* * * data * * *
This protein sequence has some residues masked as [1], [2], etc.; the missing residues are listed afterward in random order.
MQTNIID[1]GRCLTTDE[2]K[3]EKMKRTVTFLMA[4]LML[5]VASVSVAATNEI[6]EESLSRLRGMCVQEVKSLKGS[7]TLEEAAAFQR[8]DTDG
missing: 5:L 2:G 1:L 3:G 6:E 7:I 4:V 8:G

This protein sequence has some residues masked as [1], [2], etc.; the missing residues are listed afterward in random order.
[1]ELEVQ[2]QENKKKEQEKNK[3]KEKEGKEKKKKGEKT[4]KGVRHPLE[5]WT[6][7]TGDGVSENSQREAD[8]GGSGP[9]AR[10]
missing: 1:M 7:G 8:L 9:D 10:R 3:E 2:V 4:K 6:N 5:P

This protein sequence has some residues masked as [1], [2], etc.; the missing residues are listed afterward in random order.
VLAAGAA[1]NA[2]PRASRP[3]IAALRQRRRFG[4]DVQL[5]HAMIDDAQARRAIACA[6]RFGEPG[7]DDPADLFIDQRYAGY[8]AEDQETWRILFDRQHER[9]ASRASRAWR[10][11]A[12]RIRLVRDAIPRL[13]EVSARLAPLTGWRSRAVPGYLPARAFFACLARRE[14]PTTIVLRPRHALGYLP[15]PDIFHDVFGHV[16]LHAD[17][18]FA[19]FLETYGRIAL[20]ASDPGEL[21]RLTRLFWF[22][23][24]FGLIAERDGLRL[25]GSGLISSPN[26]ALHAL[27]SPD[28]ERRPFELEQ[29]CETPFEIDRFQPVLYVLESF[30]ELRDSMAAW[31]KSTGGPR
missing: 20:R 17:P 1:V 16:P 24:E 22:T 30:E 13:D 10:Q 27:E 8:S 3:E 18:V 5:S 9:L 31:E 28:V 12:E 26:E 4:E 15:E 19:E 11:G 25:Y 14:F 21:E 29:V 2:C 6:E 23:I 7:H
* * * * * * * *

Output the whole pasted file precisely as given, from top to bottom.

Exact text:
This protein sequence has some residues masked as [1], [2], etc.; the missing residues are listed afterward in random order.
MQTNIID[1]GRCLTTDE[2]K[3]EKMKRTVTFLMA[4]LML[5]VASVSVAATNEI[6]EESLSRLRGMCVQEVKSLKGS[7]TLEEAAAFQR[8]DTDG
missing: 5:L 2:G 1:L 3:G 6:E 7:I 4:V 8:G

This protein sequence has some residues masked as [1], [2], etc.; the missing residues are listed afterward in random order.
[1]ELEVQ[2]QENKKKEQEKNK[3]KEKEGKEKKKKGEKT[4]KGVRHPLE[5]WT[6][7]TGDGVSENSQREAD[8]GGSGP[9]AR[10]
missing: 1:M 7:G 8:L 9:D 10:R 3:E 2:V 4:K 6:N 5:P

This protein sequence has some residues masked as [1], [2], etc.; the missing residues are listed afterward in random order.
VLAAGAA[1]NA[2]PRASRP[3]IAALRQRRRFG[4]DVQL[5]HAMIDDAQARRAIACA[6]RFGEPG[7]DDPADLFIDQRYAGY[8]AEDQETWRILFDRQHER[9]ASRASRAWR[10][11]A[12]RIRLVRDAIPRL[13]EVSARLAPLTGWRSRAVPGYLPARAFFACLARRE[14]PTTIVLRPRHALGYLP[15]PDIFHDVFGHV[16]LHAD[17][18]FA[19]FLETYGRIAL[20]ASDPGEL[21]RLTRLFWF[22][23][24]FGLIAERDGLRL[25]GSGLISSPN[26]ALHAL[27]SPD[28]ERRPFELEQ[29]CETPFEIDRFQPVLYVLESF[30]ELRDSMAAW[31]KSTGGPR
missing: 20:R 17:P 1:V 16:P 24:E 22:T 30:E 13:D 10:Q 27:E 8:S 3:E 18:V 5:S 9:L 31:E 28:V 12:E 26:E 4:E 15:E 19:E 11:G 25:Y 14:F 21:E 29:V 2:C 6:E 23:I 7:H